monastery of St. Naum
The monastery of St. Naum is
located on the southeast side of Lake Ohrid, in the immediate vicinity of the
Macedonian-Albanian border. Its building is linked to the name of St. Naum, the closest
associate of St. Clement of Ohrid. Records about the life and work of St. Naum can be
found in three literature works dedicated to his life. Also the Archbishop of Ohrid,
Constantine Cavassila, wrote about him. In the Historical Archives of Ohrid there is a
Chronicle written by a priest that lived in the second half of XIX century. It reveals a
series of interesting details about the construction of the monastery, the estate of the
church, and the lives of the monks. Among other things, there is a record about a
disastrous fire that occurred on the night of 2nd and 3rd February 1875, when the largest
part of the monastery compound was burnt to ashes.
Towards the end of
his life St. Naum of Ohrid built the monastery St. Archangel where he was buried in 910.
The church of Naum was similar to the monastery of Clement, St. Pantheleimon, and was
built in a trefoil shape.
In the course of the archaeological excavations carried out after the
Second World War, only the foundations and part of the walls of that church were
discovered. It is unknown when the church was ruined, but the assumption is that it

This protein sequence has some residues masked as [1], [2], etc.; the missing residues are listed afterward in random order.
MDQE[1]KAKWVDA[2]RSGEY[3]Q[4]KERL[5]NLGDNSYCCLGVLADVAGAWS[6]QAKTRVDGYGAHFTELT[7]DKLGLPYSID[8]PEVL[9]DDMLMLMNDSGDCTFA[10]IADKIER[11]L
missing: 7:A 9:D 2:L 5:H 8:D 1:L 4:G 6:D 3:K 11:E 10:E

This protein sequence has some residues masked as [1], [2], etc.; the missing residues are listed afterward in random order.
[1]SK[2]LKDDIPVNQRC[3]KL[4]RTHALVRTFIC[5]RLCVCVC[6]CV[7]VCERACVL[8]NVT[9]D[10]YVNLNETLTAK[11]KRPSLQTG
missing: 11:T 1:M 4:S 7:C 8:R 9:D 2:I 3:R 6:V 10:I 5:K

happened before the arrival of the Turks.
During the Ottoman period (presumably XVI century), on
the foundations of the original church the church that exists today was built in two
phases. Today the church is cruciform in a square space with a dome supported by four
pillars. A similar dome with a tall tambour was added onto the nartex. The tomb of St.
Naum is located on the southern side, in a separate chamber.
In the church there are no preserved frescoes from the time of St.
Naum, nor have the excavations prove that there were any paintings in the beginning of X
According to the inscriptions in the church, the
frescoes were painted in the period of the priest Stefan, in 1806. They were painted by
the fresco artist Trpo, son of the Master Constantine from Korcha, Albania.
Particularly impressive are the scenes from the life and miracles of
St. Naum of Ohrid. They were painted in he second zone of the chapel above Naum's tomb.
The five painted scenes were passed from one generation to another, and are deemed to be
the miracles of Naum. These are: "Harnessing the Bear", "The Stupefied Monk
Who Tried to Steal the Body of Saint Naum From His Tomb", "Healing of the
Mentally Disturbed", "Horse Thief Who Was Caught at the Gates of the Monastery
Church at Dawn" and "The Bucket Leaves Traces in
the Rock". The belief that St. Naum was capable to heal the mentally disturbed
predominates. According to some sources, a "hospital" was operating within the
monastery in 1662.
in the church was carved in 1711. The authors are unknown. They were influenced by the
woodcarving traditions of Mount Athos and they created a genuine masterpiece. During the
same year the artist Constantine painted the dais and the holiday icons. Most outstanding
are the icons "Crucifixion" and "Entrance into Jerusalem". The icons
of the iconostasis are treated as one of the best achievements from the first part of
Two Cyrillic and one glagolitic-cyrillic inscriptions dating from
the period between the late X and XII centuries can be found on the pillars of the parvis.
These inscriptions testify about the development of the oldest Slavic scripts, Glagolitic
and Cyrillic, in the Ohrid region.